Posted on: January 13, 2009 1:25 pm
Edited on: January 13, 2009 1:26 pm
The Broncos have officially hired and introduced the next head coach, Josh McDowell. Mike Nolan appears to be returning to Denver to become the fourth defensive coordinator in the last four years. Rick Dennison also appears to be gone as the offensive coordinator.
I'm not quite sure how all this will affect the Broncos high-powered offense, whether or not McDowell intends on putting his own stamp on it is yet to been seen.
However the defense is in for a major shake-up, Nolan and McDowell are both proponents of a 3-4 defense as opposed to the 4-3 that's been run in Denver for forever. I think that might lead to a faster defensive turnaround then some suspect, The Broncos' corner-backs are both talented and would benefit significantly from the pressure that a 3-4 can generate. The Broncos will definitely need to improve at safety and also get a nose tackle for it to work. As far as linebackers there is talent there it's just a question of how effectively they can transfer to the newer style.
The offense does need some fine-tuning, they ran yards up all season long, but a lot of times the points on the board didn't match. I think how successful the offense is this year will depend on if the offensively line will have to change from zone-blocking to a more man-to-man style, and if so then how quickly that will happen. All the skill positions are set, except for running-back but this years Broncos team and also the Patriots teams from the last few years show how that isn't a big need in order to run up points.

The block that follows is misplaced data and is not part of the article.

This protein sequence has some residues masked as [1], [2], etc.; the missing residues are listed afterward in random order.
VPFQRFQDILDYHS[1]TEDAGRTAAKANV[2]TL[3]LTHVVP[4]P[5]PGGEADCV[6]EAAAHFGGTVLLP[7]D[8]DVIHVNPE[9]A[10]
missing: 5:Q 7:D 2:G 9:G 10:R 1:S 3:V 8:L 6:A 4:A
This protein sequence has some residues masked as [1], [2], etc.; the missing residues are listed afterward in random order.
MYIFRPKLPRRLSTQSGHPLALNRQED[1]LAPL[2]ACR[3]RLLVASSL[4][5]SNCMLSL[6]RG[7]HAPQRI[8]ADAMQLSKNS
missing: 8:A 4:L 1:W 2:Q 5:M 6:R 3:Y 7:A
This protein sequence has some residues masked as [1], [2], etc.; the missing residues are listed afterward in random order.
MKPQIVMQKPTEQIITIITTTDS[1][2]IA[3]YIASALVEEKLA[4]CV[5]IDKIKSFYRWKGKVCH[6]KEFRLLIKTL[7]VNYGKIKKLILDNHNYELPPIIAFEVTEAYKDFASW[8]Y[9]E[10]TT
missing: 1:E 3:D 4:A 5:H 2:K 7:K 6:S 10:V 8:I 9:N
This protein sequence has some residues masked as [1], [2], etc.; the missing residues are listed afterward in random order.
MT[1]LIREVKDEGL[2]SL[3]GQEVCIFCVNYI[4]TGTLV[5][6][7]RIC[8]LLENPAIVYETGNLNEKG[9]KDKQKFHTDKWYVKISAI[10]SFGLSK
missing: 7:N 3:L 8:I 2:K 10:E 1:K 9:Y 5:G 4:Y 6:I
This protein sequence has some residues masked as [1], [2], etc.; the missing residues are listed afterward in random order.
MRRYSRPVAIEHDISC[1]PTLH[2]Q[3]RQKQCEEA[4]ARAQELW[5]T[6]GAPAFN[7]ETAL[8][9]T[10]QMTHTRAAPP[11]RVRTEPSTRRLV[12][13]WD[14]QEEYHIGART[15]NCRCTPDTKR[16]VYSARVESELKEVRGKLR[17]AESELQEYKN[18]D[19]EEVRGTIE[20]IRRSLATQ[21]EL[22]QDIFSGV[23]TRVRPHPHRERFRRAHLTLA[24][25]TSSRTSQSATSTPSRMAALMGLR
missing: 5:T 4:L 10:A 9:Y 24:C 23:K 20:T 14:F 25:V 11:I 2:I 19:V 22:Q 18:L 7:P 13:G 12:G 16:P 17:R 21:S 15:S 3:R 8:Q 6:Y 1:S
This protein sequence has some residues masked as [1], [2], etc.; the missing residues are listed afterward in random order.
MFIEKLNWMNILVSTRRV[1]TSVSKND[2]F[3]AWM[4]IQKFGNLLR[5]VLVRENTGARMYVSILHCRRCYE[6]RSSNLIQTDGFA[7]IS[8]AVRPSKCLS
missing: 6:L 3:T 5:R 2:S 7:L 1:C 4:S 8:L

Well I won the coin-flip, so I actually get a chance to finish this up.
Whatever changes that that McDowell implements will definitely make it an interesting off-season, hopefully the Broncos' draft this year will do as much to help the defense as last year's did to help the offense.
Posted on: January 13, 2009 12:35 pm
Well after a year off from the world of blogging I'm back, I've retitled the blog and we'll see if it catches the interest of anyone out there. I'll be focusing on sports in general. I'm from the Rocky Mountain area so there might be more content about Denver based teams then elsewhere, but I'll try in give my honest opinion on everything that catches my eye.
Posted on: January 17, 2008 4:06 pm
Edited on: January 18, 2008 12:03 pm
Following up my post on the Rockies starting pitching I though I'd do a rundown of the Rockies bullpen as it stands now. Overall the group performed well especially during the stretch run. Their toughest moment came in June when the Rockies lost 9 straight games on the road partially due to then closer Brian Fuentes four straight blown saves. Shortly thereafter Fuentes was placed on the DL and Manny Corpas took over closer duties for the rest of the year.
Took over the closer duties after Brian Fuentes injury/meltdown and perform extremely well saving 19 of 22 games and posting a 2.08 ERA over 78 inning for the entire year. Gained some notoriety after his habit of dumping a cup of water on the front of his jersey was noticed during the Wild Card series with the Philadelphia Phillies. Not quite the strikeout numbers that you normally like to see from a closer, only 58 in 78 innings, but doesn't let a lot of traffic on base either with a WHIP barely above 1.00. Could develop into a lights out closer in his second full year in the majors.
The Rockies closer since 2005, Fuentes made history by becoming the first closer to ever blow four consecutive saves before losing his role and being sent to the DL. After returning Fuentes settled into the setup role and formed a solid lefty-righty setup combination with LaTroy Hawkins. His strikeout numbers decreased for the third straight year last year, but so did his walks. Rumors have been circulated and nobody would be surprised if by the trading deadline Fuentes is shipped to a team in need of a closer. Also could regain his closer role if Corpas does struggle.